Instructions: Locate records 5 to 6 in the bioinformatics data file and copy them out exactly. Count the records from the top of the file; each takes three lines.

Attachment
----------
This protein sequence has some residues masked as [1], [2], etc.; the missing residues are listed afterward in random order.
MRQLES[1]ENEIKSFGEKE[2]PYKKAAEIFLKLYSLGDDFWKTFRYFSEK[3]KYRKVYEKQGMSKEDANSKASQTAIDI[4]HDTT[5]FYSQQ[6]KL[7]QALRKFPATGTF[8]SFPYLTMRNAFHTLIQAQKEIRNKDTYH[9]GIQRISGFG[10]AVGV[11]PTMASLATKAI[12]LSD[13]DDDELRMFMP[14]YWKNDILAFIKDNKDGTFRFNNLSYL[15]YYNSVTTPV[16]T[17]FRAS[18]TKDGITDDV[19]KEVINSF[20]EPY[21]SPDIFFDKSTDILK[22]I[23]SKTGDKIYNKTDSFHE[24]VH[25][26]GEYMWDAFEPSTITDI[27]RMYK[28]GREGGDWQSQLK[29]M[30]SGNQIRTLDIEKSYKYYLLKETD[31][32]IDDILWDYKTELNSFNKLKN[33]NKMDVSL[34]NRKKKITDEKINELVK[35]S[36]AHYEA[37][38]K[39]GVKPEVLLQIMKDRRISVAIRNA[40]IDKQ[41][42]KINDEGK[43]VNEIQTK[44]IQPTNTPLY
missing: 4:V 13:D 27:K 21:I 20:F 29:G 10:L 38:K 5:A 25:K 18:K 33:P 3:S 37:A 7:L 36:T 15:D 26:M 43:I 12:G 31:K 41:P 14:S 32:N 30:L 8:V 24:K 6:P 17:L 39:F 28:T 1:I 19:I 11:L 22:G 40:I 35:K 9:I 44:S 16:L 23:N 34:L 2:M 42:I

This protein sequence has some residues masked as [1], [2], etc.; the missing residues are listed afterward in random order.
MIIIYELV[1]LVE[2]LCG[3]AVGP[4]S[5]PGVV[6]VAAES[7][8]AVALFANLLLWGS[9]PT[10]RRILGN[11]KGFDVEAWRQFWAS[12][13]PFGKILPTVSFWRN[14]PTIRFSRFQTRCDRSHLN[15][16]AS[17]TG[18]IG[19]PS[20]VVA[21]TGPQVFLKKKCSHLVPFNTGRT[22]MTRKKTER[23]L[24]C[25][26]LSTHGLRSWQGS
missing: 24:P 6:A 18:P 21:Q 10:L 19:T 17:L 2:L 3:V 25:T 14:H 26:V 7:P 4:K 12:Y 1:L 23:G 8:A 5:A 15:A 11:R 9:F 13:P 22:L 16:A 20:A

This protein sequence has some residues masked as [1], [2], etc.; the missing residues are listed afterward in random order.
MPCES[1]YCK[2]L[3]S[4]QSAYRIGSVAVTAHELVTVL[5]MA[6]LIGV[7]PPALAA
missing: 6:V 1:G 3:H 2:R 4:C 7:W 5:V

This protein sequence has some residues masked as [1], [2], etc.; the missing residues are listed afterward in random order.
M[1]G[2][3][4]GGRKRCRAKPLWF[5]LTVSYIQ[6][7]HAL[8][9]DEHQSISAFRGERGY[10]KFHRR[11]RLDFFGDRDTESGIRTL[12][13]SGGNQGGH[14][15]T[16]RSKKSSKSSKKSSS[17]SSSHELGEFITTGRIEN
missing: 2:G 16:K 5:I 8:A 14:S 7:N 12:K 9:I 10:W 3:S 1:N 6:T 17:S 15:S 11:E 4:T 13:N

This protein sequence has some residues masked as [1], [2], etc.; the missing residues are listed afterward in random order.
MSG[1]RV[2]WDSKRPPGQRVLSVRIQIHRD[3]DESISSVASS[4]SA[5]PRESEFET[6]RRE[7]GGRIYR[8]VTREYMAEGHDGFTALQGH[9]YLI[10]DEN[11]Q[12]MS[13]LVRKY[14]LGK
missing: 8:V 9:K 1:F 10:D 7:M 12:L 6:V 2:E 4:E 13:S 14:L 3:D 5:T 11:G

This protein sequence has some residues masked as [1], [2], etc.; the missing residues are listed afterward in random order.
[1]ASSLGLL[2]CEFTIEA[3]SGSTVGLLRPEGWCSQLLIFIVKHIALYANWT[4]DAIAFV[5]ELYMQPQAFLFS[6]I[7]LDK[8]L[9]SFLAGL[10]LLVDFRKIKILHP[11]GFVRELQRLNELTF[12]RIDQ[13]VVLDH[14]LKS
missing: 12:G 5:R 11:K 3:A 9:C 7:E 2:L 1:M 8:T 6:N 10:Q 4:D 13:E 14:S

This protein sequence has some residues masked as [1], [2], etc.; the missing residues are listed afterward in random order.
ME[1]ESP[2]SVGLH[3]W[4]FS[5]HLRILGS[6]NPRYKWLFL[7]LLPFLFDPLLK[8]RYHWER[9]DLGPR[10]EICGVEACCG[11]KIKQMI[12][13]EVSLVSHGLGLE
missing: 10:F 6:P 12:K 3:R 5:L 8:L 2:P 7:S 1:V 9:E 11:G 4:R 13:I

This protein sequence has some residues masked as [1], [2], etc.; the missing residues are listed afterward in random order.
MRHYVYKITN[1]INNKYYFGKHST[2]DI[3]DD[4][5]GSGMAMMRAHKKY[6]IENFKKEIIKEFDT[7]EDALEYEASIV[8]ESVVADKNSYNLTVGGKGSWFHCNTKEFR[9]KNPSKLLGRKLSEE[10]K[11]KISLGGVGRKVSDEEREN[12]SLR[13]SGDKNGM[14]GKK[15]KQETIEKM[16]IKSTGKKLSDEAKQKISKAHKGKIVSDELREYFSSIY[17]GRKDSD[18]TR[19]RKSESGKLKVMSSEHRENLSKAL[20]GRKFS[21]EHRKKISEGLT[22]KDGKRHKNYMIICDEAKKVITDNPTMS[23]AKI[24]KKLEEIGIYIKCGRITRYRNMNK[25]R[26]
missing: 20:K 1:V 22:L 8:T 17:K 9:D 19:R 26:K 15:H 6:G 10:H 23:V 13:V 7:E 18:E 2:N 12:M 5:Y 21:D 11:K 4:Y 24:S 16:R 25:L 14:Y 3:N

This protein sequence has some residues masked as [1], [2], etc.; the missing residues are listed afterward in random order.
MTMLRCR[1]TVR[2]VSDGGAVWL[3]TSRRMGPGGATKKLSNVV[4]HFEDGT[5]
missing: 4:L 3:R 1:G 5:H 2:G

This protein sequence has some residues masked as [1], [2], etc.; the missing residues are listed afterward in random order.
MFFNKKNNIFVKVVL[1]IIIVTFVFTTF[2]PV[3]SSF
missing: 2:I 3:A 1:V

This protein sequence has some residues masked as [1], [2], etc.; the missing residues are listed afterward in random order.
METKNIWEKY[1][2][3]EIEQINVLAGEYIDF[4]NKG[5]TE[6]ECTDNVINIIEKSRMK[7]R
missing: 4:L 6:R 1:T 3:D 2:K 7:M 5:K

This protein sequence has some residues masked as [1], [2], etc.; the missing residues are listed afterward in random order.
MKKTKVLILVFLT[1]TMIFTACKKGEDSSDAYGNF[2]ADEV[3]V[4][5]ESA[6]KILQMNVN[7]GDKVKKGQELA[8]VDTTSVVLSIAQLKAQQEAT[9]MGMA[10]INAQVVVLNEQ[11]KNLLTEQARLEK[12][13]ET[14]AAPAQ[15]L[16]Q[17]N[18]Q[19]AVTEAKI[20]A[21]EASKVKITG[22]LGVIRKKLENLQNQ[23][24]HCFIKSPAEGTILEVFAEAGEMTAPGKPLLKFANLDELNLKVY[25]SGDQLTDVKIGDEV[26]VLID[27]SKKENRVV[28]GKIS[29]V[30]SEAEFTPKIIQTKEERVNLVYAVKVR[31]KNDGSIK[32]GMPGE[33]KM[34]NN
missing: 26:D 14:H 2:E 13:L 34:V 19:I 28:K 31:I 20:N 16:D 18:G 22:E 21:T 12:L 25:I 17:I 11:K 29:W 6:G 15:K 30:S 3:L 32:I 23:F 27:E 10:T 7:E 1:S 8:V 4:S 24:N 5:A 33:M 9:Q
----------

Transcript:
This protein sequence has some residues masked as [1], [2], etc.; the missing residues are listed afterward in random order.
MSG[1]RV[2]WDSKRPPGQRVLSVRIQIHRD[3]DESISSVASS[4]SA[5]PRESEFET[6]RRE[7]GGRIYR[8]VTREYMAEGHDGFTALQGH[9]YLI[10]DEN[11]Q[12]MS[13]LVRKY[14]LGK
missing: 8:V 9:K 1:F 10:D 7:M 12:L 6:V 2:E 4:E 13:S 14:L 3:D 5:T 11:G

This protein sequence has some residues masked as [1], [2], etc.; the missing residues are listed afterward in random order.
[1]ASSLGLL[2]CEFTIEA[3]SGSTVGLLRPEGWCSQLLIFIVKHIALYANWT[4]DAIAFV[5]ELYMQPQAFLFS[6]I[7]LDK[8]L[9]SFLAGL[10]LLVDFRKIKILHP[11]GFVRELQRLNELTF[12]RIDQ[13]VVLDH[14]LKS
missing: 12:G 5:R 11:K 3:A 9:C 7:E 2:L 1:M 8:T 6:N 10:Q 4:D 13:E 14:S